Over half of allergy sufferers have had their lives put at risk by contaminated food from restaurants and takeaways, according to a survey surveyed by law firm Slater and Gordon at the beginning of April.
58% of those who took part in the poll say they’ve had a reaction after eating food that staff had assured them was safe to eat, while 30% managed their symptoms with medication, one in 10 needed to see doctor and 7% had to be rushed to A&E
The firm represents the parents of nut allergy sufferer Megan Lee. The 15-year-old tragically died on New Year’s Day 2017 from an anaphylactic reaction after she unknowingly consumed peanuts in a meal from the Royal Spice takeaway in Lancashire. The takeaway was still displaying the top rating it had been awarded in 2013, and had also failed to inform the local authority of a change of ownership.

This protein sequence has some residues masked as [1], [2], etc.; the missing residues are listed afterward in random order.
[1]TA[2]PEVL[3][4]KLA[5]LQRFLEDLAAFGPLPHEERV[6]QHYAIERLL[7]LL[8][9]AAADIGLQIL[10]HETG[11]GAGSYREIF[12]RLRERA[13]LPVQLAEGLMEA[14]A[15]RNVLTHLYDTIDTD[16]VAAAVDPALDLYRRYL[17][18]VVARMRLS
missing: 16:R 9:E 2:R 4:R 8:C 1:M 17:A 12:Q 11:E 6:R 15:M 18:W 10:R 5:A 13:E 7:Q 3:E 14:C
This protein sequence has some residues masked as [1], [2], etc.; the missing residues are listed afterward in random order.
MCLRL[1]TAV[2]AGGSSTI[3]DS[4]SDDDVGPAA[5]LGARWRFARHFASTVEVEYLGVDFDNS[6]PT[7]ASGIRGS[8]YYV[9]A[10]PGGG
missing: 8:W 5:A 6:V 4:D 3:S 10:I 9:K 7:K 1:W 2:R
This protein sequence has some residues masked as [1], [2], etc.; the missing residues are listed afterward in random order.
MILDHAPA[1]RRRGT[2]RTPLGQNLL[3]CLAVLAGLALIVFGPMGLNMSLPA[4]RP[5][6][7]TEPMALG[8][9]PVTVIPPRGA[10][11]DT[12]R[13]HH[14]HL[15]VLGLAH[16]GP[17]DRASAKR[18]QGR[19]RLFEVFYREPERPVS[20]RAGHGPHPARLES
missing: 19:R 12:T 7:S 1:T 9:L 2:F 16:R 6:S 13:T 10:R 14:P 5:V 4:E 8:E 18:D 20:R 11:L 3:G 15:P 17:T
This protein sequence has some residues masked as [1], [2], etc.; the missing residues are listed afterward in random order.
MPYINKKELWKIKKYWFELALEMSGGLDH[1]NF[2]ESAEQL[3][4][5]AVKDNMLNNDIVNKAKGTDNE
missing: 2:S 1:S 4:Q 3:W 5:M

Shane Smith, a lawyer at Slater and Gordon which commissioned the research, said:
“These results are astonishing. Most of us have a friend or loved one with a potentially fatal allergy, yet so many restaurants and takeaways still seem to regard it as being of little importance.
“Comments like “it can’t be that bad” and “it won’t hurt you this once” show just how much work is still needed to educate owners and staff about the very real dangers. For those with an allergy it is not a choice but a serious condition which could kill them if ignored”.
Two Royal Spice takeaway workers owner Mohammed Abdul Kuddus, 40, and manager Harun Rashid, 38, were sentenced to two and three years in prison respectively on charges of manslaughter by gross negligence. In sentencing, Mrs Justice Yip told them Megan was responsible enough to highlight her allergies when placing the order but “sadly the same responsibility was not at your end”